6. Provide a range of photographs in usable formats. Print requires higher resolution photos (300 dpi or greater is preferable) and for a large photo, this may make it inconvenient for emailing. Provide a print and digital-friendly format of key photos (again, don’t go overboard) on your site for download (or in a cloud resource). Provide a caption and a photo credit, and explain any restrictions on use. Make other media (audio clips, video) as easy to use as possible (for instance, making sure it can be embedded).
7. Abide by copyright and other IP requirements. Don’t use materials without permission and don’t put your presenters in the position of inadvertently using copyrighted materials unlawfully. Just because it’s on the web and can be downloaded, doesn’t mean it’s okay to use in your press kit or materials you submit for a program. Also, “fair use,” is a complicated issue, in that it is a decision that is dependent on a number of relative factors, one of which being whether there is any commercial interest involved. Given that marketing and promotion are implicit in a singer’s biographical and other materials, there is a risk in assuming that material could be used on a fair use basis automatically.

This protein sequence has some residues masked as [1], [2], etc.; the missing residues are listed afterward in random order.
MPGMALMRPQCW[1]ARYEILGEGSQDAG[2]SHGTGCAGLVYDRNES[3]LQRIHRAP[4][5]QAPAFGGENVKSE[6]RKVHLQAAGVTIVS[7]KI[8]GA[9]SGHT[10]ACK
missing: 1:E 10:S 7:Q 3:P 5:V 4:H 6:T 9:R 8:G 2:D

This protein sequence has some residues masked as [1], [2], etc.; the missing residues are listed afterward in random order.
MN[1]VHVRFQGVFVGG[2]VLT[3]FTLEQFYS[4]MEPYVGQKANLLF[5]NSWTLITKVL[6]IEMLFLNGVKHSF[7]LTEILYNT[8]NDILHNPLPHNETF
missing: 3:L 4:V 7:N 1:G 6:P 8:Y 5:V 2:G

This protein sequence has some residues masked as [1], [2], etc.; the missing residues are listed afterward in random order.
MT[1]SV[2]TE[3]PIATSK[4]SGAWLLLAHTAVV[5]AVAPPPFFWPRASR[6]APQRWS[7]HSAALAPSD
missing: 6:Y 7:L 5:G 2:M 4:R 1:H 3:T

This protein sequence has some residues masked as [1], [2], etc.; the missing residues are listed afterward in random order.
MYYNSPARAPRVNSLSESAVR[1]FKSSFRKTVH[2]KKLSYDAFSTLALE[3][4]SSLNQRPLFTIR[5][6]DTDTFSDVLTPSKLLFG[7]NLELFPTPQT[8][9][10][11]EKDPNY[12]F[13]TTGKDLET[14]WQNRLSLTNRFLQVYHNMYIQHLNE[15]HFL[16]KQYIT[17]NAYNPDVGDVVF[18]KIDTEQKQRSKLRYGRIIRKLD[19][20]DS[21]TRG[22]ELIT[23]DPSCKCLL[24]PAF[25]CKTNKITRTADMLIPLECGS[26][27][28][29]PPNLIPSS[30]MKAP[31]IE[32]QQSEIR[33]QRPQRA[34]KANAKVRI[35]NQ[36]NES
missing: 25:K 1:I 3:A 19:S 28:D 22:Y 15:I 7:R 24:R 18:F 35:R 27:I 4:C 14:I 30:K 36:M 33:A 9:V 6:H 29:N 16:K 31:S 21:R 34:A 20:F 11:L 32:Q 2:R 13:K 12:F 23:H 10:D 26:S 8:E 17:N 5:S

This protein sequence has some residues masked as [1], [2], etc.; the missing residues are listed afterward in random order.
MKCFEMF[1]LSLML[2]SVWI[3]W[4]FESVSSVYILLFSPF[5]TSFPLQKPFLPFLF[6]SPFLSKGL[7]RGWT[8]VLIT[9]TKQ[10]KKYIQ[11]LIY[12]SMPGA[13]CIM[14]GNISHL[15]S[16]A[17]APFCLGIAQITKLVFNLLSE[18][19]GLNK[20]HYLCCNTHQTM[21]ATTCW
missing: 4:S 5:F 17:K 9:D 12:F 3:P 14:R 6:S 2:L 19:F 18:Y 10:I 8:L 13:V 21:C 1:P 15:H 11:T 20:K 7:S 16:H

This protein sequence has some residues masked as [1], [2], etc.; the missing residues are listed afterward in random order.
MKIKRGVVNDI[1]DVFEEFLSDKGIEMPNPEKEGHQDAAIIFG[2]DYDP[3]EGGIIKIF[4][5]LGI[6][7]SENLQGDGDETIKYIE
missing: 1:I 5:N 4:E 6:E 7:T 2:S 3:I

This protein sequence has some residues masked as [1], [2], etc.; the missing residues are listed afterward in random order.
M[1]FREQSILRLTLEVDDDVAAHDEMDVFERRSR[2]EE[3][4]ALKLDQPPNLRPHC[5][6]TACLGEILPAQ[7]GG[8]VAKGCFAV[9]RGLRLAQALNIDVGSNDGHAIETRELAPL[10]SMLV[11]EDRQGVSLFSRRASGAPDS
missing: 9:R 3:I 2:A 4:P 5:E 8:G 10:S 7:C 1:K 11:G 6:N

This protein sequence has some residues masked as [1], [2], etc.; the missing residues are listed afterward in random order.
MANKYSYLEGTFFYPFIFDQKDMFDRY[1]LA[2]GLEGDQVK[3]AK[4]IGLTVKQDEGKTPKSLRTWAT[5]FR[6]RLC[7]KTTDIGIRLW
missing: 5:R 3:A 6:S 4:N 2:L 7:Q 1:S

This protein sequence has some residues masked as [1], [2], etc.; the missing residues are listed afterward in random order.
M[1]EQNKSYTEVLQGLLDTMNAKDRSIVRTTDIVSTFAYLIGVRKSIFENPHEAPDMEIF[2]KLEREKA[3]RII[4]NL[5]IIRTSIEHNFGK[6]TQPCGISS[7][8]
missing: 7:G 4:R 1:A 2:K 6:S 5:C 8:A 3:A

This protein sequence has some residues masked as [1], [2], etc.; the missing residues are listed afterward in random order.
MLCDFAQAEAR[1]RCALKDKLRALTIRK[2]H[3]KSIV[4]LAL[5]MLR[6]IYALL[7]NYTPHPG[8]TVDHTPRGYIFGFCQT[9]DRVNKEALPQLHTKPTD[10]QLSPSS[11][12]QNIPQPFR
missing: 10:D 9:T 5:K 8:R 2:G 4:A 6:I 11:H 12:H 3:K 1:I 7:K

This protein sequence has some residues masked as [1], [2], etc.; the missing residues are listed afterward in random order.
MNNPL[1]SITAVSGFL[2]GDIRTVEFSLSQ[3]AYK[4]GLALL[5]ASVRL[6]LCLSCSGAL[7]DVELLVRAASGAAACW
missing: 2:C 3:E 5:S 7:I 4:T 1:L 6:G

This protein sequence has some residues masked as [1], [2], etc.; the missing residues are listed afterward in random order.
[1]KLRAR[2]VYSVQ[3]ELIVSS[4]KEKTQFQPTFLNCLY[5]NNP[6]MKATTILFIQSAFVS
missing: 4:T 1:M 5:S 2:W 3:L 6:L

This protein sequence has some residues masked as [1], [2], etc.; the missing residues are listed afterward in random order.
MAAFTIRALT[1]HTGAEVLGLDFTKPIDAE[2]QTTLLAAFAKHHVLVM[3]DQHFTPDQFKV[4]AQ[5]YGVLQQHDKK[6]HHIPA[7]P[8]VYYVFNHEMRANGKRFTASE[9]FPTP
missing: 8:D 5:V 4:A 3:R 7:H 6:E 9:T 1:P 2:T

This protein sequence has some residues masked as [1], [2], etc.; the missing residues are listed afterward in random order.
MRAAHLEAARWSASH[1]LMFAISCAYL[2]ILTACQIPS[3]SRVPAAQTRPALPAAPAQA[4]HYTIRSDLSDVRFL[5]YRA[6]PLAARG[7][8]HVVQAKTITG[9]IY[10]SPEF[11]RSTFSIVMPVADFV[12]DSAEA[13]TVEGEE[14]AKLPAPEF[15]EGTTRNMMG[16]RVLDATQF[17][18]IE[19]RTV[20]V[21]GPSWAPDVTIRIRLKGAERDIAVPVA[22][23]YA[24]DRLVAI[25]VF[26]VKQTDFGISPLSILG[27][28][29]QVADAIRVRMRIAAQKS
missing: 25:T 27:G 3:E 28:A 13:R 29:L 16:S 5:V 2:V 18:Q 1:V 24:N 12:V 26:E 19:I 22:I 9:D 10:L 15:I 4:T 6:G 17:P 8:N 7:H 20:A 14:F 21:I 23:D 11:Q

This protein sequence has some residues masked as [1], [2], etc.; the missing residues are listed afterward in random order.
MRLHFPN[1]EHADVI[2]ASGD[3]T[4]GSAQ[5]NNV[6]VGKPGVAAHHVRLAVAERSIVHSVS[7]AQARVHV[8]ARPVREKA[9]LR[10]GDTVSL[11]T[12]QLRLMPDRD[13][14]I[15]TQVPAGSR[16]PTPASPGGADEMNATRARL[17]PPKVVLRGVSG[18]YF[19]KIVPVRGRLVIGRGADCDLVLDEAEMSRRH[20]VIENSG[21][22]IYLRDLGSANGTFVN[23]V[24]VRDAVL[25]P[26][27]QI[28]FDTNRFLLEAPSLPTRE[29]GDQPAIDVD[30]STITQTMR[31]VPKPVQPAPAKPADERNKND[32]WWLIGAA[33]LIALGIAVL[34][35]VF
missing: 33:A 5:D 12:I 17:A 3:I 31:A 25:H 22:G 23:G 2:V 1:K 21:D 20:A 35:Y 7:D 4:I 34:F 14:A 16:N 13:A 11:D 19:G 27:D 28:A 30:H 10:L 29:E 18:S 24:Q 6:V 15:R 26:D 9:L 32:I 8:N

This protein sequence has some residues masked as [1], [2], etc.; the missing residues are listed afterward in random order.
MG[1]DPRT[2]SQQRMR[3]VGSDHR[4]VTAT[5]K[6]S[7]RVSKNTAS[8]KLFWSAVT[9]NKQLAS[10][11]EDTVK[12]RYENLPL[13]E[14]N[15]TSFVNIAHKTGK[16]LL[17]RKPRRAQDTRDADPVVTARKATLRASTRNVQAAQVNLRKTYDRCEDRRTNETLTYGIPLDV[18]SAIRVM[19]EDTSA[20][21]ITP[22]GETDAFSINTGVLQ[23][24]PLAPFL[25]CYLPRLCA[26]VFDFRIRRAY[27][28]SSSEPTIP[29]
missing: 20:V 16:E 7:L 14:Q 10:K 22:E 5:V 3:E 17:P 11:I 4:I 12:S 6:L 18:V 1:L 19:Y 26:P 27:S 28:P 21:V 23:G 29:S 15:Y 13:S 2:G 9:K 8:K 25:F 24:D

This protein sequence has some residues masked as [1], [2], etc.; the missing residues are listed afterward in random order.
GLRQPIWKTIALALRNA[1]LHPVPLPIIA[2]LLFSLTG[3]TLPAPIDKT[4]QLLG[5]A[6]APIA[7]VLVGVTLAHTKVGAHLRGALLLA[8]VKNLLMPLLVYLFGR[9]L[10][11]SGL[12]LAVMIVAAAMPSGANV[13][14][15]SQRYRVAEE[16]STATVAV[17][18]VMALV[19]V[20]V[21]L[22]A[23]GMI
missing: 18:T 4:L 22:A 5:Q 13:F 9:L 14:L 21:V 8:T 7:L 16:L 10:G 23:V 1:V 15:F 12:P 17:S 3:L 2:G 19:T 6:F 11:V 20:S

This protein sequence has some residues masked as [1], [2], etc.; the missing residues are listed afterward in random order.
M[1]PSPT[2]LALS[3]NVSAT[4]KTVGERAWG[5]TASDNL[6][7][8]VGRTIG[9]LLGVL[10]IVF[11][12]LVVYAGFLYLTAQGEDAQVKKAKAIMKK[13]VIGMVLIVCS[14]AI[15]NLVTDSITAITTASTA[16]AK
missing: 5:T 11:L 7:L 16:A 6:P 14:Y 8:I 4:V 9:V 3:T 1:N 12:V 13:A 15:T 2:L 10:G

7. Be on time and responsive. There are a lot of things to juggle for artists, god knows, but stay on top of this, and don’t let the line go dead on this topic. Many presenters and program editors pull their hair out waiting for long-requested materials, or holding a spot to accommodate a program change or bio update. Playbill–and most other publications–fine presenters for late material, and, of course, late changes breed opportunities for errors. Managing things in a timely fashion will be enormously appreciated, as will be being forthright when problems come up. A practical example: if you can’t get a program note you had hoped to write done in time, call and explain yourself. That will give enough time to consider a “plan B” (for instance, doing a Q&A on the program that can be pulled together in two days). Just hiding in a bunker and not answering email for two weeks risks making a minor glitch into a major hassle.
Your editorial materials are not the most important part of your tasks, certainly, but handle them professionally from the get go and they’ll add polish to your presentation, save everybody some time and headaches, and might even open some unexpected doors.